On closer examination
The results of the A-Level examination released on Thursday have sparked another round of bashing of the so-called mother-tongue education policy, under which most secondary schools have been compelled to use Chinese to teach Form One to Three classes since 1998.
Media coverage has focused on a drop in the pass rate in the Use of English test. Of 32,164 candidates who took this subject this year, 72.8 per cent scored grade E or above. The figure is 2.3 percentage points lower than last year's 75.1 per cent, when 34,158 candidates sat the test.
As this year's candidates are the first batch of students who completed secondary education under the mother-tongue policy, the perceived fall in English standards has been attributed to students' reduced exposure to the language.
That knee-jerk reaction is deplorable. It reflects the deep-rooted misconception among many Hongkongers that mastering English is more important than receiving an all-round education, and that forcing students to use it to learn other subjects is the best way of developing proficiency.
In fact, yearly fluctuations of pass rates should always be read with caution, and other factors - including changes in the candidature, curriculum and medium of instruction - have to be considered.
Some candidates' unsatisfactory performances at this year's A-Levels is believed to be caused by their schools' decisions to use English to teach classes from Form Four, even though the students had been studying in Chinese before then. The A-Levels can be taken in either English or Chinese.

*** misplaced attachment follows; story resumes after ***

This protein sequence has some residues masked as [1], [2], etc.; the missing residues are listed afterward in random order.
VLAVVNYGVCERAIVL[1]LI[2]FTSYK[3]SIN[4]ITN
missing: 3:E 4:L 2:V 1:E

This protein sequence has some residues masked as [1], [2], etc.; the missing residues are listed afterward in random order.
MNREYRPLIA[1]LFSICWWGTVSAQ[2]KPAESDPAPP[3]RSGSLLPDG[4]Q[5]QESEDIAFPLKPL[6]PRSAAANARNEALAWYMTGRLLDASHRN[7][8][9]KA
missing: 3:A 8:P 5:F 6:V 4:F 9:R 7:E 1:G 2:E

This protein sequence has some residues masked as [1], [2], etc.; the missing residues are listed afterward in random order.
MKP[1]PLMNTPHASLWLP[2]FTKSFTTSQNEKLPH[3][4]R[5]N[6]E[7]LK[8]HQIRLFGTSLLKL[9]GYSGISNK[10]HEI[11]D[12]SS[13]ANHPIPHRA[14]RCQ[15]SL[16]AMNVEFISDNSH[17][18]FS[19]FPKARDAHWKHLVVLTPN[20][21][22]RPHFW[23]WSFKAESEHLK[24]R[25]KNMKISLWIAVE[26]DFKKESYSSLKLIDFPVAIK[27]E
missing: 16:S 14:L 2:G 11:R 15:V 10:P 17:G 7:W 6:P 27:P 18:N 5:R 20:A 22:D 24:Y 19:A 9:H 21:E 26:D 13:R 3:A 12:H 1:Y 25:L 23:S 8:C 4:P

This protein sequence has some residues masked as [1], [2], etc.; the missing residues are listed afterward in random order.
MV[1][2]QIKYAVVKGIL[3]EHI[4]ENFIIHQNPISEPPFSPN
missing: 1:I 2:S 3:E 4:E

But the major cause of the drop in overall performance in the A-Levels is believed to be the universities' early admissions scheme. In recent years, in a bid to discourage top students from going overseas, universities have offered to admit those who scored top grades in the Hong Kong Certificate of Education examination taken at the end of Form Five, after they have completed Form Six. Every year, hundreds of students opt to accept those offers instead of staying in school for one more year to take the A-Levels.
Meanwhile, as more and more parents lose faith in the local system, the flow of students overseas has continued.
Lately, a growing number of Form Five graduates has also chosen to skip Form Six and Seven by enrolling in pre-associate degree programmes offered by community colleges run by local universities.
The attraction of these programmes is that they offer students a more stimulating learning environment than schools, and those who do well can go on to enrol in sub-degree and then degree programmes offered by local and foreign universities.
This year, the number of candidates taking the A-Levels was down by as much as 6 per cent from last year. As pre-associate degree programmes become more popular, and more families can afford to send their children overseas as the economy recovers, it is likely that the A-Level candidature will continue to shrink and that scores will fall further.
Things will change only in 2012, when a new diploma of secondary education examination will be introduced to replace both the A-Level and HKCE examinations. By then, students will be spared the chore of taking two public exams within three years, the senior secondary curriculum will have become broader, and the secondary course and first degree programmes will be four and six years long, respectively.
Unfortunately, before these changes are in place, public examination scores will continue to send out confusing signals.
C.K. Lau is the Post's executive editor, policy